Author + information
- Received June 14, 2017
- Revision received July 28, 2017
- Accepted August 21, 2017
- Published online October 2, 2017.
- Dio Kavalieratos, PhDa,∗ (, )
- Laura P. Gelfman, MD, MPHb,c,
- Laura E. Tycon, MSN, CRNPd,
- Barbara Riegel, PhD, RNe,
- David B. Bekelman, MD, MPHf,
- Dara Z. Ikejiani, BSa,
- Nathan Goldstein, MDb,
- Stephen E. Kimmel, MD, MSCEg,
- Marie A. Bakitas, DNSc, CRNPh and
- Robert M. Arnold, MDa
- aDepartment of Medicine, Division of General Internal Medicine, Section of Palliative Care and Medical Ethics, University of Pittsburgh, Pittsburgh, Pennsylvania
- bBrookdale Department of Geriatrics and Palliative Medicine, Icahn School of Medicine at Mount Sinai, New York, New York
- cGeriatric Research Education and Clinical Center, James J. Peters Veterans Affairs Medical Center, Bronx, New York
- dUniversity of Pittsburgh Medical Center Palliative and Supportive Institute, Pittsburgh, Pennsylvania
- eSchool of Nursing, University of Pennsylvania, Philadelphia, Pennsylvania
- fDepartment of Medicine, University of Colorado School of Medicine at the Anschutz Medical Campus, Aurora, Colorado
- gCenter for Clinical Epidemiology and Biostatistics, Department of Biostatistics and Epidemiology, Perelman School of Medicine, University of Pennsylvania, Philadelphia, Pennsylvania
- hSchool of Nursing, University of Alabama at Birmingham, Birmingham, Alabama
- ↵∗Address for correspondence:
Dr. Dio Kavalieratos, Department of Medicine, Division of General Internal Medicine, Section of Palliative Care and Medical Ethics, University of Pittsburgh, 230 McKee Place, Suite 600, Pittsburgh, Pennsylvania 15213.
Patients with heart failure (HF) and their families experience stress and suffering from a variety of sources over the course of the HF experience. Palliative care is an interdisciplinary service and an overall approach to care that improves quality of life and alleviates suffering for those living with serious illness, regardless of prognosis. In this review, we synthesize the evidence from randomized clinical trials of palliative care interventions in HF. While the evidence base for palliative care in HF is promising, it is still in its infancy and requires additional high-quality, methodologically sound studies to clearly elucidate the role of palliative care for patients and families living with the burdens of HF. Yet, an increase in attention to primary palliative care (e.g., basic physical and emotional symptom management, advance care planning), provided by primary care and cardiology clinicians, may be a vehicle to address unmet palliative needs earlier and throughout the illness course.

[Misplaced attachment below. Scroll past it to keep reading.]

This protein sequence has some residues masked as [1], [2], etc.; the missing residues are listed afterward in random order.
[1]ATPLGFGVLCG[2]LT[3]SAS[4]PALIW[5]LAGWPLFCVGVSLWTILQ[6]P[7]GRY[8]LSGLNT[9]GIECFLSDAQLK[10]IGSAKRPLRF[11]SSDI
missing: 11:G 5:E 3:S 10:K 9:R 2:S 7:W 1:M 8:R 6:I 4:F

The contents of this article do not represent the views of the U.S. Department of Veterans Affairs or the United States Government. Dr. Kavalieratos receives research support from the National Heart, Lung, and Blood Institute (grant K01-HL133466). Dr. Gelfman was supported by a K23 grant from the National Institute on Aging (K23-AG049930). Dr. Bekelman receives research support from the Department of Veterans Affairs and the Veterans Affairs Eastern Colorado Health Care System. Dr. Goldstein is supported by funds from the Mount Sinai Claude D. Pepper Older Americans Independence Center (grant P30-AG028741) and a grant from the National Heart, Lung, and Blood Institute (R01-HL102084). Dr. Bakitas is supported by a grant from the National Institute of Nursing Research (R01-NR013665). IMPACT-HF2 (Improve Palliative Care Therapies for Patients with Heart Failure and Their Families), a working group of palliative care and heart failure experts, was supported by the American Federation for Aging Research, the John A. Hartford Foundation, the National Palliative Care Research Center, Mount Sinai’s Claude Pepper Older American Independence Center (grant P30-AG028741), and University of Alabama at Birmingham Centers for Comprehensive Cardiovascular Care and Palliative and Supportive Care. All other authors have reported that they have no relationships relevant to the contents of this paper to disclose. Michele A. Hamilton, MD, served as Guest Editor for this paper.
- Received June 14, 2017.
- Revision received July 28, 2017.
- Accepted August 21, 2017.
- Central Illustration
- Natural Opportunities to Integrate Palliative Domains in HF Care
- Review of Randomized Clinical Trials of Palliative Care in HF
- Existing Clinical Guidelines Regarding Palliative Care in HF
- Priorities for Future Research and Clinical Implementation of Palliative Care in HF